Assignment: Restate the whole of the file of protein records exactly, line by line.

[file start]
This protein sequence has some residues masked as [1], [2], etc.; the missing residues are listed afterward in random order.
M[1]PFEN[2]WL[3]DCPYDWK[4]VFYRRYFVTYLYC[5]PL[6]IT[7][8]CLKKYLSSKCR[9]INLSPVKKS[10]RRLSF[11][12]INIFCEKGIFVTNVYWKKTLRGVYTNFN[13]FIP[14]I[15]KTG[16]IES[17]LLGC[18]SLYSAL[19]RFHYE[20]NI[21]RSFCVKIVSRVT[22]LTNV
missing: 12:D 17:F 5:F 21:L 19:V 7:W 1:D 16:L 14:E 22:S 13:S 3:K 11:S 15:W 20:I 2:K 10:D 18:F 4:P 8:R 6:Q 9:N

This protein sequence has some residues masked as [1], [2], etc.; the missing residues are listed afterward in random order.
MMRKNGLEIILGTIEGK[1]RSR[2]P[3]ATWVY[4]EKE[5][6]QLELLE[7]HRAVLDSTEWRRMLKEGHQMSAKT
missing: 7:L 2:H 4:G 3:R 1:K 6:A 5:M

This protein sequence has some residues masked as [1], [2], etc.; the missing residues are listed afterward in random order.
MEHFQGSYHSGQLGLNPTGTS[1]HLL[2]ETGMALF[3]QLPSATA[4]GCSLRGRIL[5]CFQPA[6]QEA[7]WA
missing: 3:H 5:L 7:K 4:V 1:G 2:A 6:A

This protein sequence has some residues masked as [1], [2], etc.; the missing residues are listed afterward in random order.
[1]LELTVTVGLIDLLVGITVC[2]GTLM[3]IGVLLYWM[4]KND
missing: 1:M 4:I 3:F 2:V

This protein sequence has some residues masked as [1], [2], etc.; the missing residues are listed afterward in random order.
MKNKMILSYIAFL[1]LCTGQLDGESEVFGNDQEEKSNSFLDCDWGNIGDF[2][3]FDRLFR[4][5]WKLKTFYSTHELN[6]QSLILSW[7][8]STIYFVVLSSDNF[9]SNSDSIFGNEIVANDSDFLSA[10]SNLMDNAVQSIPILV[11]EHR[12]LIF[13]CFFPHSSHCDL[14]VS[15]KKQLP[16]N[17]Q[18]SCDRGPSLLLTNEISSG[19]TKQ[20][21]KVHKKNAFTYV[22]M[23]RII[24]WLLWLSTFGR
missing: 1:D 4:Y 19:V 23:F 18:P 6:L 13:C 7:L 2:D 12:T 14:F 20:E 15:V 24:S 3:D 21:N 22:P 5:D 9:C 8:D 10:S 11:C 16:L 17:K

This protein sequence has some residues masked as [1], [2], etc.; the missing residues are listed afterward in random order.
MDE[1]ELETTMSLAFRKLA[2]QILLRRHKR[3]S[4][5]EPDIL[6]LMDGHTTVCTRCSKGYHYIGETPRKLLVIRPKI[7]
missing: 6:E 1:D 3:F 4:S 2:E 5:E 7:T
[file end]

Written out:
This protein sequence has some residues masked as [1], [2], etc.; the missing residues are listed afterward in random order.
M[1]PFEN[2]WL[3]DCPYDWK[4]VFYRRYFVTYLYC[5]PL[6]IT[7][8]CLKKYLSSKCR[9]INLSPVKKS[10]RRLSF[11][12]INIFCEKGIFVTNVYWKKTLRGVYTNFN[13]FIP[14]I[15]KTG[16]IES[17]LLGC[18]SLYSAL[19]RFHYE[20]NI[21]RSFCVKIVSRVT[22]LTNV
missing: 12:D 17:F 5:F 21:L 19:V 7:W 1:D 16:L 14:E 22:S 13:S 3:K 11:S 15:W 20:I 2:K 10:D 18:F 4:P 8:R 6:Q 9:N

This protein sequence has some residues masked as [1], [2], etc.; the missing residues are listed afterward in random order.
MMRKNGLEIILGTIEGK[1]RSR[2]P[3]ATWVY[4]EKE[5][6]QLELLE[7]HRAVLDSTEWRRMLKEGHQMSAKT
missing: 7:L 2:H 4:G 3:R 1:K 6:A 5:M

This protein sequence has some residues masked as [1], [2], etc.; the missing residues are listed afterward in random order.
MEHFQGSYHSGQLGLNPTGTS[1]HLL[2]ETGMALF[3]QLPSATA[4]GCSLRGRIL[5]CFQPA[6]QEA[7]WA
missing: 3:H 5:L 7:K 4:V 1:G 2:A 6:A

This protein sequence has some residues masked as [1], [2], etc.; the missing residues are listed afterward in random order.
[1]LELTVTVGLIDLLVGITVC[2]GTLM[3]IGVLLYWM[4]KND
missing: 1:M 4:I 3:F 2:V

This protein sequence has some residues masked as [1], [2], etc.; the missing residues are listed afterward in random order.
MKNKMILSYIAFL[1]LCTGQLDGESEVFGNDQEEKSNSFLDCDWGNIGDF[2][3]FDRLFR[4][5]WKLKTFYSTHELN[6]QSLILSW[7][8]STIYFVVLSSDNF[9]SNSDSIFGNEIVANDSDFLSA[10]SNLMDNAVQSIPILV[11]EHR[12]LIF[13]CFFPHSSHCDL[14]VS[15]KKQLP[16]N[17]Q[18]SCDRGPSLLLTNEISSG[19]TKQ[20][21]KVHKKNAFTYV[22]M[23]RII[24]WLLWLSTFGR
missing: 1:D 4:Y 19:V 23:F 18:P 6:L 13:C 7:L 2:D 12:T 14:F 20:E 15:V 24:S 3:D 21:N 22:P 5:D 9:C 8:D 10:S 11:C 16:L 17:K

This protein sequence has some residues masked as [1], [2], etc.; the missing residues are listed afterward in random order.
MDE[1]ELETTMSLAFRKLA[2]QILLRRHKR[3]S[4][5]EPDIL[6]LMDGHTTVCTRCSKGYHYIGETPRKLLVIRPKI[7]
missing: 6:E 1:D 3:F 4:S 2:E 5:E 7:T